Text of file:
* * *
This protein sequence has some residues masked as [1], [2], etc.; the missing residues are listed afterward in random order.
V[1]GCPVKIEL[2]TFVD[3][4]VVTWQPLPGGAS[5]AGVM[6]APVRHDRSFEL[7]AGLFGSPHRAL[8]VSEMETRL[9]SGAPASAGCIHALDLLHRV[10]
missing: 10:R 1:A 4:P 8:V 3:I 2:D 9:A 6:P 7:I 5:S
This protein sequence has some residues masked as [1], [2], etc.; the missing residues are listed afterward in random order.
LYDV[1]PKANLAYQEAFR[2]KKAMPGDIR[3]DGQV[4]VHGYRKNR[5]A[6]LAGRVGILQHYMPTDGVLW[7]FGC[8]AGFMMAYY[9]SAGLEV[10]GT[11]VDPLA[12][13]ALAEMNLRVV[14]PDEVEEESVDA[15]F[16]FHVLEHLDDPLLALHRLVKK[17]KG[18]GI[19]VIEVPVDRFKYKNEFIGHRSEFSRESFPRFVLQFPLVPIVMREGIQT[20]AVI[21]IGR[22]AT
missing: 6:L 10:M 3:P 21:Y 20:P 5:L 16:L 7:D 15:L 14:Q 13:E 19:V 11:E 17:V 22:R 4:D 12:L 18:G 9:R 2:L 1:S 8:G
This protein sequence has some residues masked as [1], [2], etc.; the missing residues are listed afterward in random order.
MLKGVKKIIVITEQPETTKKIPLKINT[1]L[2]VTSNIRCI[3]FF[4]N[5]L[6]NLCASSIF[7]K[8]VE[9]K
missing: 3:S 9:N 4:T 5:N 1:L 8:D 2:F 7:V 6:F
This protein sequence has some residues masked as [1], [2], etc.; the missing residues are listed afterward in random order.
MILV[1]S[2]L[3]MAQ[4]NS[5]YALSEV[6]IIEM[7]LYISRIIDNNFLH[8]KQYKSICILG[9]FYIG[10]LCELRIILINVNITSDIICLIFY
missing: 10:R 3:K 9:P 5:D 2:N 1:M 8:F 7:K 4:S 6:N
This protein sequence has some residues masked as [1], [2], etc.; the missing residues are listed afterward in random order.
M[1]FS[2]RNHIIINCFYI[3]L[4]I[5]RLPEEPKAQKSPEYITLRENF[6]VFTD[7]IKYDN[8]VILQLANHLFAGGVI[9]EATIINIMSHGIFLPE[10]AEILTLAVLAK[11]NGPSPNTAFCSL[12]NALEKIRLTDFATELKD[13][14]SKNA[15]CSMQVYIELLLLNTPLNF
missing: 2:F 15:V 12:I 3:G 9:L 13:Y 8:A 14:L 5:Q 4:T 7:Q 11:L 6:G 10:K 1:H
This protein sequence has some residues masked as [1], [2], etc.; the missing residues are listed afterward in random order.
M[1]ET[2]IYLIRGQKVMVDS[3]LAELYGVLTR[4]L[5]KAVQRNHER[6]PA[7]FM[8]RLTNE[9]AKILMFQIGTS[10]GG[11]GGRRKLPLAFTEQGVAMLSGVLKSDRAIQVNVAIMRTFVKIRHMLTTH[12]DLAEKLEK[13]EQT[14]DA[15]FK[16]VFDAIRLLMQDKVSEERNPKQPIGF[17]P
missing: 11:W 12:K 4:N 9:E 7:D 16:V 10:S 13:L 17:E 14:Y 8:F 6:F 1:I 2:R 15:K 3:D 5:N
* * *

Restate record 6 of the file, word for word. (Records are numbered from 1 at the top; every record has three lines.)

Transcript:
This protein sequence has some residues masked as [1], [2], etc.; the missing residues are listed afterward in random order.
M[1]ET[2]IYLIRGQKVMVDS[3]LAELYGVLTR[4]L[5]KAVQRNHER[6]PA[7]FM[8]RLTNE[9]AKILMFQIGTS[10]GG[11]GGRRKLPLAFTEQGVAMLSGVLKSDRAIQVNVAIMRTFVKIRHMLTTH[12]DLAEKLEK[13]EQT[14]DA[15]FK[16]VFDAIRLLMQDKVSEERNPKQPIGF[17]P
missing: 11:W 12:K 4:N 9:E 7:D 16:V 10:S 13:L 17:E 14:Y 8:F 6:F 1:I 2:R 15:K 3:D 5:N